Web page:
For the last few years, I’ve taught writing workshops to adults in memoir writing and short stories. Most of my students are new to creative writing and come in feeling intimidated about being judged or expected to achieve more than they feel capable of managing in a weekend workshop. As I listen to people’s concerns, I’ve heard consistently that writers have a hard time putting the first words on the page.
It seems like those first words are particularly intimidating, but once they are down, the rest of the story flows pretty well. When teaching essay, article, and blog writing, I recommend that my students write the middle portion first, then the introduction. It lessens the expectation that writers put on themselves to be perfect the first time around.
When first-time writers are breaking ground with their first stories, whether they are taking on a memoir story of childhood or a fictional short story, those first words can be the hardest. But one of the truisms of creativity--novices borrow but professionals steal—can help take care of that problem. Stealing words from another source is a tool we can use to get our stories started. If you are a first-time writer or if you need a bit of a booster, give this a try. We are going to steal stories from another genre to use in our stories.
Introducing the 6-Word Memoir
As the legend goes, a journalist asked Ernest Hemingway to write a story that could make a person cry with just six words. In true Hemingway fashion, he responded with a challenge accepted bravado and wrote the first 6-word memoir. Now, whether or not this story is historically accurate or not is unimportant to me, because it is such a great story. Hemingway's six-word story?
For sale: baby shoes, never worn.
When you read that six-word memoir, you get a full sense of the story: it’s a missing childhood, shoes never used, an adult who missed out, or someone who never was a child because they were forced to mature at a young age.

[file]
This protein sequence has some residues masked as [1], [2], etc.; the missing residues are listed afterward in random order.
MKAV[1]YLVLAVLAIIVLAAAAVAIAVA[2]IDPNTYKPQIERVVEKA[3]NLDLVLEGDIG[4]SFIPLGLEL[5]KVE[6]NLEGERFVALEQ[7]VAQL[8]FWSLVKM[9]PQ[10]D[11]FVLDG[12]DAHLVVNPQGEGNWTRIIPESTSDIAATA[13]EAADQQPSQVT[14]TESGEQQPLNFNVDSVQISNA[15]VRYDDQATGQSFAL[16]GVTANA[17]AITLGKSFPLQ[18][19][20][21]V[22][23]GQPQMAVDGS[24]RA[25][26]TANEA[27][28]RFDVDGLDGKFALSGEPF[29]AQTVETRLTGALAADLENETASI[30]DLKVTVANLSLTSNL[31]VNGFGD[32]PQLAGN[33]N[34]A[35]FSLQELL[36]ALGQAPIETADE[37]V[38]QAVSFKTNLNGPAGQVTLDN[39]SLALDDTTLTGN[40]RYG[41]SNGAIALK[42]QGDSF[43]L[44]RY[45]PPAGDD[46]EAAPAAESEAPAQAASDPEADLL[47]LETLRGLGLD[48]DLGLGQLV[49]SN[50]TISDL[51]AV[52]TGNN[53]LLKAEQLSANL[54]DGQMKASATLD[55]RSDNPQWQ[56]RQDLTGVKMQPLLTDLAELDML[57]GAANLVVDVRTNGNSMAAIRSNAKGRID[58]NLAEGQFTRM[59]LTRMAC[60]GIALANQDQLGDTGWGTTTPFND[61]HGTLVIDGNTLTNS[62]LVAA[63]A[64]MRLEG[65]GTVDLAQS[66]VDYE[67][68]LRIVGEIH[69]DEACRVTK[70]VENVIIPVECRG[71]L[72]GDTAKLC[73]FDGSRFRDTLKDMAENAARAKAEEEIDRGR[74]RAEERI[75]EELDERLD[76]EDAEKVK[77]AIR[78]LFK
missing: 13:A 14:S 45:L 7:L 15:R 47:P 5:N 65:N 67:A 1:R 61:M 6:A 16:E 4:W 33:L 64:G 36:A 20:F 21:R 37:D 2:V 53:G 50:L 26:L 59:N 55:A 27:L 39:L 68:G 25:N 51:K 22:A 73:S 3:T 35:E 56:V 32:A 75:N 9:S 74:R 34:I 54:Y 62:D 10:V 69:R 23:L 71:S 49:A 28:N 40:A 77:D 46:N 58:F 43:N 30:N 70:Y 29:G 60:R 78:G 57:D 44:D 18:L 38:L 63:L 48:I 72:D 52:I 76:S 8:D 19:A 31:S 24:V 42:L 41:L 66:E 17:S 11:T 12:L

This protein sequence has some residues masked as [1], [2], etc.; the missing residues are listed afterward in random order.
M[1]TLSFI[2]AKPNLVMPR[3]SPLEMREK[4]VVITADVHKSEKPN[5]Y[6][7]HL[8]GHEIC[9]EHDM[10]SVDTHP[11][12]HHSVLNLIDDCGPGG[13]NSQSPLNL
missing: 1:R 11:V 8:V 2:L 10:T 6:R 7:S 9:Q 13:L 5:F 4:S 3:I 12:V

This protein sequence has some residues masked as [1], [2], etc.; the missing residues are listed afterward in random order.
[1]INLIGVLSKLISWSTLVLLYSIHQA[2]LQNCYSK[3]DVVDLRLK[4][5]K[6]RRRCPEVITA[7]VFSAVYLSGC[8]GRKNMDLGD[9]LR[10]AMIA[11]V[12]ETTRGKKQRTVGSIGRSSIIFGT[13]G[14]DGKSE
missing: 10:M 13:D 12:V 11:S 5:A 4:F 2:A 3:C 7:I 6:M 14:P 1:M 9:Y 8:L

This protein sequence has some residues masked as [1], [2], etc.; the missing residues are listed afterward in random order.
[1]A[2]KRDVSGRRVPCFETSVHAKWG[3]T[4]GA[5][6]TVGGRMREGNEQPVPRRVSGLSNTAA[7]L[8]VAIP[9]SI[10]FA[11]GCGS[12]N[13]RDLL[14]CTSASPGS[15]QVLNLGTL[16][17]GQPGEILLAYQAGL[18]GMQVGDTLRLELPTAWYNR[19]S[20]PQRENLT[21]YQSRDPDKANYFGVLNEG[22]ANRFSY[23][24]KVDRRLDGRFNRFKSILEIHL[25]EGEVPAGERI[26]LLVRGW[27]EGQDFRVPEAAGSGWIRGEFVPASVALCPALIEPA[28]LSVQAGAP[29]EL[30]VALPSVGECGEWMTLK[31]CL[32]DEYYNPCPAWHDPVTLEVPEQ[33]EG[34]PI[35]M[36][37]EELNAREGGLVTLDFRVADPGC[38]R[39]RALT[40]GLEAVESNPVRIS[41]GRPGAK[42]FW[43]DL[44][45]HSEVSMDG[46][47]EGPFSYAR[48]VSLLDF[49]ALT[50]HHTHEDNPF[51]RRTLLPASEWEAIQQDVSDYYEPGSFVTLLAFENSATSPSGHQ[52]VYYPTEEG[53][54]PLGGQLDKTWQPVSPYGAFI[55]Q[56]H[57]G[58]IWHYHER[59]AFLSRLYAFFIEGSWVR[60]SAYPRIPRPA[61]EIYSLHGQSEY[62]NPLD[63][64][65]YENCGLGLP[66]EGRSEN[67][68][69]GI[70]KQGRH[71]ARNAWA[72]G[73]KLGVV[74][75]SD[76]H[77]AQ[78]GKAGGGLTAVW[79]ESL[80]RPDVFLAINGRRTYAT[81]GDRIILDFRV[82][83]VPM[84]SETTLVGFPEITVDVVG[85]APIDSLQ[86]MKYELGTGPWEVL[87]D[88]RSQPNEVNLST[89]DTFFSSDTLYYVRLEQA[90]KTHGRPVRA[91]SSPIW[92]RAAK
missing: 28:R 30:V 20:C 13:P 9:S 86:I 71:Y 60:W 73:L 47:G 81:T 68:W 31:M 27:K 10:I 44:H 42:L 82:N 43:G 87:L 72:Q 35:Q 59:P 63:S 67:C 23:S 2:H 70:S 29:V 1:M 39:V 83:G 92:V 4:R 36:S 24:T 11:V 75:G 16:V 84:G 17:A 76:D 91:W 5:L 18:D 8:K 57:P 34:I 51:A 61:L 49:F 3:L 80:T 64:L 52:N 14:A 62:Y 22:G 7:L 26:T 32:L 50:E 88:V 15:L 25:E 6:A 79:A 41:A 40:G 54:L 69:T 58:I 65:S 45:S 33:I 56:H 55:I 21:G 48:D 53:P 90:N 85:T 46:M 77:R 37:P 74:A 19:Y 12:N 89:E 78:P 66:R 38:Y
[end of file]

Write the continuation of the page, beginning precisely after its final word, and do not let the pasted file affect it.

If we boil down what we want to say in just six words, we have achieved a significant accomplishment. We have communicated a full thought, a full story in a small amount of space. Communicating so precisely with few words is a powerful way to begin a story. Instead of explaining your setting or your character, begin your story with a six-word memoir and start with a bang.
Here are a few more examples to get you thinking:
With each of these six-word memoirs, you can imagine the story that could unfold from them. From “Three great kids. One terrible accident,” the reader is instantly intrigued and wants to find out what happened. What was the accident? Was there an accident to one of the children? What happened? When you introduce a scenario that causes your reader to ask questions about what is going on, you have the reader hooked.
How about the second example? “Hard work. Low pay. Still nothing.” After reading that line, the reader knows they will come across a story of struggle with little reward. Struggle is a classic theme in memoirs, so this kind of story can pull your reader into your story right away. The reader will hope for a happier ending and will be intrigued to know what happens in this unfolding tale.
Another example is “Who was counting the calories anyway?” I imagine this as the first line of a chef’s memoir. After reading this six-word memoir, the reader will expect a story about the joy and pleasure of food, rather than the tedious monotony of counting calories.
Finally, the six-word memoir “I didn’t think this would happen” leaves the reader with questions. The reader wants to know what happened. What was the situation? Who was involved? How did things work out? Anytime that you get your reader asking questions about the story, you have them engaged and will keep them reading.
I have seen the six-word memoir used a couple of different ways, which may give writers more ideas for using this tool. You can use it as the first line of a story. Or you can use it as a transition between scenes, themes, or settings in a story. Another idea is to use it as the title of chapters in a book. If you need a way to start your story, try the six-word memoir.
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